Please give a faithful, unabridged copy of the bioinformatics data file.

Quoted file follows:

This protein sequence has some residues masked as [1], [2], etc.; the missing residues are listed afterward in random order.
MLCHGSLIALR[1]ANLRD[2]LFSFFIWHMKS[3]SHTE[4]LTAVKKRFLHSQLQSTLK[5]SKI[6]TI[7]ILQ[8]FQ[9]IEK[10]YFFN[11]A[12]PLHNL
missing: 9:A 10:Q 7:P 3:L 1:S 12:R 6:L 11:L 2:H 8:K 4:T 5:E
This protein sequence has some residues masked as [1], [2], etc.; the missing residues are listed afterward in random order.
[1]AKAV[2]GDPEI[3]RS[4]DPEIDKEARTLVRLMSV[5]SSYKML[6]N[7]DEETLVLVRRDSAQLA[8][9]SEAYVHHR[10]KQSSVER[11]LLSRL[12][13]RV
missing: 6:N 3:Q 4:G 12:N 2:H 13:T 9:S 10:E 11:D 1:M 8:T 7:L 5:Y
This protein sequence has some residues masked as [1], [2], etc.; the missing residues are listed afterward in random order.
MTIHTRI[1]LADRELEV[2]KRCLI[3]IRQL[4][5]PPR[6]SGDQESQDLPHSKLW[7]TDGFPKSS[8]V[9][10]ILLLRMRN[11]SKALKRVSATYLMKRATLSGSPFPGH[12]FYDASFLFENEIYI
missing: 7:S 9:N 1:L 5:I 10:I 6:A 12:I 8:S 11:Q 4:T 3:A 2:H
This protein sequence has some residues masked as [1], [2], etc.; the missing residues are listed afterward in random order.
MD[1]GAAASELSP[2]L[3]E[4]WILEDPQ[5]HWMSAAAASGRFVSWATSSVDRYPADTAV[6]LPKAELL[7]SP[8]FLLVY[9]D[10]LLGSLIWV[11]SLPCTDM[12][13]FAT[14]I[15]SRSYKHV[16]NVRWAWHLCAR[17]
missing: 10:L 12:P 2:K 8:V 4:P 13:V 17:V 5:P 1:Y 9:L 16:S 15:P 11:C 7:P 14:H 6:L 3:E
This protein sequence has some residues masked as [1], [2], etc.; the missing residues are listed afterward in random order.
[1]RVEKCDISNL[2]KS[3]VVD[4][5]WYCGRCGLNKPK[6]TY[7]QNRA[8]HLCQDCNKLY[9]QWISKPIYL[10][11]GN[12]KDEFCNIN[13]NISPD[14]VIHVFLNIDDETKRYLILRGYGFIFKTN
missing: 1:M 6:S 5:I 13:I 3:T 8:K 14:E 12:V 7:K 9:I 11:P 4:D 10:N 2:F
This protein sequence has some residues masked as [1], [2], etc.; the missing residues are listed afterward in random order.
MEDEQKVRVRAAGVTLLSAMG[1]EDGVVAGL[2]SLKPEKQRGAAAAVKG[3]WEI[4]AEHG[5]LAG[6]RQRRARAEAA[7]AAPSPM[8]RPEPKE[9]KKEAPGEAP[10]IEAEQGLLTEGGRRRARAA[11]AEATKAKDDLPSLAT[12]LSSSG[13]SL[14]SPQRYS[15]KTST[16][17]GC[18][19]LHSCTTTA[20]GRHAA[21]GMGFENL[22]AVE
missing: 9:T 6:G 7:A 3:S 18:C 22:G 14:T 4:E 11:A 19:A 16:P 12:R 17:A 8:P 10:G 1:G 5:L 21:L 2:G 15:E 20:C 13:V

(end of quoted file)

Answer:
This protein sequence has some residues masked as [1], [2], etc.; the missing residues are listed afterward in random order.
MLCHGSLIALR[1]ANLRD[2]LFSFFIWHMKS[3]SHTE[4]LTAVKKRFLHSQLQSTLK[5]SKI[6]TI[7]ILQ[8]FQ[9]IEK[10]YFFN[11]A[12]PLHNL
missing: 9:A 10:Q 7:P 3:L 1:S 12:R 6:L 11:L 2:H 8:K 4:T 5:E
This protein sequence has some residues masked as [1], [2], etc.; the missing residues are listed afterward in random order.
[1]AKAV[2]GDPEI[3]RS[4]DPEIDKEARTLVRLMSV[5]SSYKML[6]N[7]DEETLVLVRRDSAQLA[8][9]SEAYVHHR[10]KQSSVER[11]LLSRL[12][13]RV
missing: 6:N 3:Q 4:G 12:N 2:H 13:T 9:S 10:E 11:D 1:M 8:T 7:L 5:Y
This protein sequence has some residues masked as [1], [2], etc.; the missing residues are listed afterward in random order.
MTIHTRI[1]LADRELEV[2]KRCLI[3]IRQL[4][5]PPR[6]SGDQESQDLPHSKLW[7]TDGFPKSS[8]V[9][10]ILLLRMRN[11]SKALKRVSATYLMKRATLSGSPFPGH[12]FYDASFLFENEIYI
missing: 7:S 9:N 1:L 5:I 10:I 6:A 12:I 8:S 11:Q 4:T 3:A 2:H
This protein sequence has some residues masked as [1], [2], etc.; the missing residues are listed afterward in random order.
MD[1]GAAASELSP[2]L[3]E[4]WILEDPQ[5]HWMSAAAASGRFVSWATSSVDRYPADTAV[6]LPKAELL[7]SP[8]FLLVY[9]D[10]LLGSLIWV[11]SLPCTDM[12][13]FAT[14]I[15]SRSYKHV[16]NVRWAWHLCAR[17]
missing: 10:L 12:P 2:K 8:V 4:P 13:V 17:V 5:P 1:Y 9:L 16:S 15:P 11:C 7:P 14:H 6:L 3:E
This protein sequence has some residues masked as [1], [2], etc.; the missing residues are listed afterward in random order.
[1]RVEKCDISNL[2]KS[3]VVD[4][5]WYCGRCGLNKPK[6]TY[7]QNRA[8]HLCQDCNKLY[9]QWISKPIYL[10][11]GN[12]KDEFCNIN[13]NISPD[14]VIHVFLNIDDETKRYLILRGYGFIFKTN
missing: 1:M 6:S 5:I 13:I 3:T 8:K 14:E 12:V 7:K 9:I 11:P 4:D 10:N 2:F
This protein sequence has some residues masked as [1], [2], etc.; the missing residues are listed afterward in random order.
MEDEQKVRVRAAGVTLLSAMG[1]EDGVVAGL[2]SLKPEKQRGAAAAVKG[3]WEI[4]AEHG[5]LAG[6]RQRRARAEAA[7]AAPSPM[8]RPEPKE[9]KKEAPGEAP[10]IEAEQGLLTEGGRRRARAA[11]AEATKAKDDLPSLAT[12]LSSSG[13]SL[14]SPQRYS[15]KTST[16][17]GC[18][19]LHSCTTTA[20]GRHAA[21]GMGFENL[22]AVE
missing: 9:T 6:G 7:A 3:S 18:C 22:G 14:T 4:E 11:A 19:A 16:P 12:R 17:A 8:P 10:G 1:G 5:L 21:L 2:G 15:E 20:C 13:V